Media must examine their use of violence
This letter is written with concern for the increasing scrutiny of First Amendment rights alluded to in David Zurawik's Oct. 24 Perspective article, "Beavis and Fire, Mass Media and Behavior."
It is a sad statement that we as an American society have to call into question constitutional rights like freedom of speech. Have we grown too large, too heterogenous, too individualized, disenfranchised and computerized to embrace our sense of community?
Hollywood producers are making choices too often based on their economics, and not on their concern over the people they live among.
When the media develops and promotes programs like "Beavis and Butt-head" they discard all societal concerns and instead embrace their dedication to revenues, profits, ratings and response of advertisers. Maybe our freedom of speech will ultimately have to be reined in. It is sad and probably unnecessary.
As a country, as a civilized community, we have a responsibility to reach others. The creators of satires that insult and degrade our culture can just as easily create gems like "I'll Fly Away" and "Brooklyn Bridge."
Profits may transiently decrease but would soon re-equilibrate because one constant is that people will always hunger for entertainment. Certainly, entertainment can be enriching and educational and even inspiring to improve America rather than tearing it apart.
It is my hope that senseless acts of imitation of violence and self-destruction encourage those in media to re-examine their individual and civil responsibilities.
Jill E. Nyman
We were among the 20,000 people who toured the port of Baltimore on a recent weekend. We wish to compliment the personnel of the Maryland Port Authority and Baltimore Operation Sail on the excellent handling of the crowds of interested people who came hoping to see something worthwhile and interesting and were treated to well-organized bus and boat tours of the port.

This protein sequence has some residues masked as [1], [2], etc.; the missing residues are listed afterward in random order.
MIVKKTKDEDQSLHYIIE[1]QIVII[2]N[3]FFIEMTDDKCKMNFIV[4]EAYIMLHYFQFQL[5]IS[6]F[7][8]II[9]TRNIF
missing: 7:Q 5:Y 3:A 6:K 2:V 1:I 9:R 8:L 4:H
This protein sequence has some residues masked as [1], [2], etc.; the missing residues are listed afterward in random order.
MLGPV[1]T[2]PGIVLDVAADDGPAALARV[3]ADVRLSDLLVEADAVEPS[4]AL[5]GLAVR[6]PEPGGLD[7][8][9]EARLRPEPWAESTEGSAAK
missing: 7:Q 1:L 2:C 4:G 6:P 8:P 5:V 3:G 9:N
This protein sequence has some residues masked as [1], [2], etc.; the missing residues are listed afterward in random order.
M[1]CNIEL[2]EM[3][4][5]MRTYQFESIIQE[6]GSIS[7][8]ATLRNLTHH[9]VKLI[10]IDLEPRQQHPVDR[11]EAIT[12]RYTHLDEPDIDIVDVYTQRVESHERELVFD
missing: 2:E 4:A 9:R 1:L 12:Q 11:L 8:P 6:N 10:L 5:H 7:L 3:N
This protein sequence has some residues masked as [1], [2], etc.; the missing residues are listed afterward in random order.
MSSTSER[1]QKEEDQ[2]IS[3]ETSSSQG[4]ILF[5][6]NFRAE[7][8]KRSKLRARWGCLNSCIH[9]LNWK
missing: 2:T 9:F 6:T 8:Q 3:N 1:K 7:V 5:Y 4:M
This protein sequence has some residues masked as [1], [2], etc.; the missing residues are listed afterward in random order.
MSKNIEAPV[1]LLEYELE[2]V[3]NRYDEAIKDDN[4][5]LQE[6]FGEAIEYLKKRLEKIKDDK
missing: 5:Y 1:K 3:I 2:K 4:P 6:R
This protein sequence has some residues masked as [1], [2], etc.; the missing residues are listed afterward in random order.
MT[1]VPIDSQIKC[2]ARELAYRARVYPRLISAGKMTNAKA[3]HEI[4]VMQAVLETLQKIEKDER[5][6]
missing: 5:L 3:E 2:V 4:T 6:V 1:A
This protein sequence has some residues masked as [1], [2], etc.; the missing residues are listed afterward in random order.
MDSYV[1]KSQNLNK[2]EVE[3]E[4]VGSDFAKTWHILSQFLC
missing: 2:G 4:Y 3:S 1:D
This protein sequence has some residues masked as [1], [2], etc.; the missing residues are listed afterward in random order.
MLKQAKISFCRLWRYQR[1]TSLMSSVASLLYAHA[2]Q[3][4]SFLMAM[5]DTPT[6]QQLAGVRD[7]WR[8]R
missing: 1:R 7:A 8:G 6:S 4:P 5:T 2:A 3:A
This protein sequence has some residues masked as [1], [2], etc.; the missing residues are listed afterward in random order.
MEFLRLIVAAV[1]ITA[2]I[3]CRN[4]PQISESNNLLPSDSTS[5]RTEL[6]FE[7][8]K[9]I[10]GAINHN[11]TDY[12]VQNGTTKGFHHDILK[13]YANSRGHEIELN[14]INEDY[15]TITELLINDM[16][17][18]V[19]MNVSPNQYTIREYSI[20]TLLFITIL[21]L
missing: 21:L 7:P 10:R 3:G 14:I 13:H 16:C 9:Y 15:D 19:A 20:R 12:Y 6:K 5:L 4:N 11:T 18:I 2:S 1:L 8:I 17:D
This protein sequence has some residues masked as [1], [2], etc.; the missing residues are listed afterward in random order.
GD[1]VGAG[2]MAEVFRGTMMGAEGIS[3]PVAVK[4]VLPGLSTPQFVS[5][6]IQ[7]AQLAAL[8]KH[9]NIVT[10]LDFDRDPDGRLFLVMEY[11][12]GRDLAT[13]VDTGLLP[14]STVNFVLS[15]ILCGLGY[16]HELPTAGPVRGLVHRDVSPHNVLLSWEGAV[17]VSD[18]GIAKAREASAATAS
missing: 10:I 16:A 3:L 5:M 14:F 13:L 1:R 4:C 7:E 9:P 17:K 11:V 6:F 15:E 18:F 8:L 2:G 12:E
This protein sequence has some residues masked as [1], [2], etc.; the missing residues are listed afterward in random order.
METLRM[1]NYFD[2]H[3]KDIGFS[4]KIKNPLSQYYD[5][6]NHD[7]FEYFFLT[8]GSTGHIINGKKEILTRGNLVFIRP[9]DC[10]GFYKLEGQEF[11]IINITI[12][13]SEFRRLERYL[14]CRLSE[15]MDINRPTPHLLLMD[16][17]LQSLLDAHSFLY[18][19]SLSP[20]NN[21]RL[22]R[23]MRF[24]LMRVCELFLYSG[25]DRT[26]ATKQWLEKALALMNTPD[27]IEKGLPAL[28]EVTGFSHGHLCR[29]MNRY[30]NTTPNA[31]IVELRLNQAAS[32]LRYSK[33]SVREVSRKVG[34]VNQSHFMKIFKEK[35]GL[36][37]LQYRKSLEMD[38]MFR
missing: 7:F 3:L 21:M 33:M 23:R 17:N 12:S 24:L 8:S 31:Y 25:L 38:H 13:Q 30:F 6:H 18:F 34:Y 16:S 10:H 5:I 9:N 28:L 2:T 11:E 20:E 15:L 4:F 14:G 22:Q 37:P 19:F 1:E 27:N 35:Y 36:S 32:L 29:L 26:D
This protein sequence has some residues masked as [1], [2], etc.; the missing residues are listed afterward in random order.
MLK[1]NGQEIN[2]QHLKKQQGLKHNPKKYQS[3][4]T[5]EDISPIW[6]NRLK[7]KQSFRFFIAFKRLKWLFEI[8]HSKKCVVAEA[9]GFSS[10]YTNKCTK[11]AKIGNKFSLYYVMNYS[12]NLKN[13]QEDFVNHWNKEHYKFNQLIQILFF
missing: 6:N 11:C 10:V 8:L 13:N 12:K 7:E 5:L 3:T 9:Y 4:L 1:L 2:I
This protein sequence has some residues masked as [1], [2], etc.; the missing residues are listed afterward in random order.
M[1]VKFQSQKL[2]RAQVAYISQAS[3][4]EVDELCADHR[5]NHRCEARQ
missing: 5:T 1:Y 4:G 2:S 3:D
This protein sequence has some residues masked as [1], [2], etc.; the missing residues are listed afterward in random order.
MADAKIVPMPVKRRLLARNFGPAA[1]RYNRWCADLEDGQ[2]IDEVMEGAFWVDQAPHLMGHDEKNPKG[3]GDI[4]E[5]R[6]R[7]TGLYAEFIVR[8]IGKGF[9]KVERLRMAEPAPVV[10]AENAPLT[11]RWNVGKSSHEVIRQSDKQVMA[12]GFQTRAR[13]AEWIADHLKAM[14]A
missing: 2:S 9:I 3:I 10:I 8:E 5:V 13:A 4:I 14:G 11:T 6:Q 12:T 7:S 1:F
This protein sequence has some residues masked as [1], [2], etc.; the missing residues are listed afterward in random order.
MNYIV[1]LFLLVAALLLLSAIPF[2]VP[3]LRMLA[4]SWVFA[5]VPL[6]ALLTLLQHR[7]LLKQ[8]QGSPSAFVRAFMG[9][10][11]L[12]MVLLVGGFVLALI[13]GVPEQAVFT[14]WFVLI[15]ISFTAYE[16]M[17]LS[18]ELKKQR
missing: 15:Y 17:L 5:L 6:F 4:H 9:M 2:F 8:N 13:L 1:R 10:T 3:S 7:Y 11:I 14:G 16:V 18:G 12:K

The guides on the buses knew their subjects and were able to answer questions with cogent explanation. The routes of the vehicles were well thought out.
And to top it all, the weather cooperated beautifully. An additional bonus was the Liberty ship John Brown.
Our appreciation and thanks to all of those who worked so well and so hard.
I traveled by train to Baltimore to take in a show at the Mechanic Theater. It was a pleasant autumn evening, so I decided to stroll down Charles Street to the theater.
From the moment I stepped out of the side door of Penn Station to the moment I entered the Mechanic's lobby, I was aggressively panhandled by 10 men and one women. I felt like I was running a gantlet of outstretched hands and rattling cups.
During the 30 seconds that I paused to admire the Washington Monument and my favorite urban square, I had to fend off drunken pleadings from three people who stumbled out of the shadows.
This kind of repellent, intrusive behavior seriously compromises the quality of life on Charles Street.
As a former resident of Bolton Hill, I am a great fan of Baltimore who is also acutely aware that urban living in the 1990s is woven of very tender fabric.
In every case, the folks who dogged my passage down Charles Street were substance abusers who will not benefit from the stream of pocket change that flows into their hands.
It may sound harsh to Baltimoreans whose generous hearts I do admire, but I think the time has come to pass an "aggressive panhandling" ordinance, coupled with some kind of dedicated intervention to remove these sad people from Charles Street and into treatment programs.
Hunter V. Moss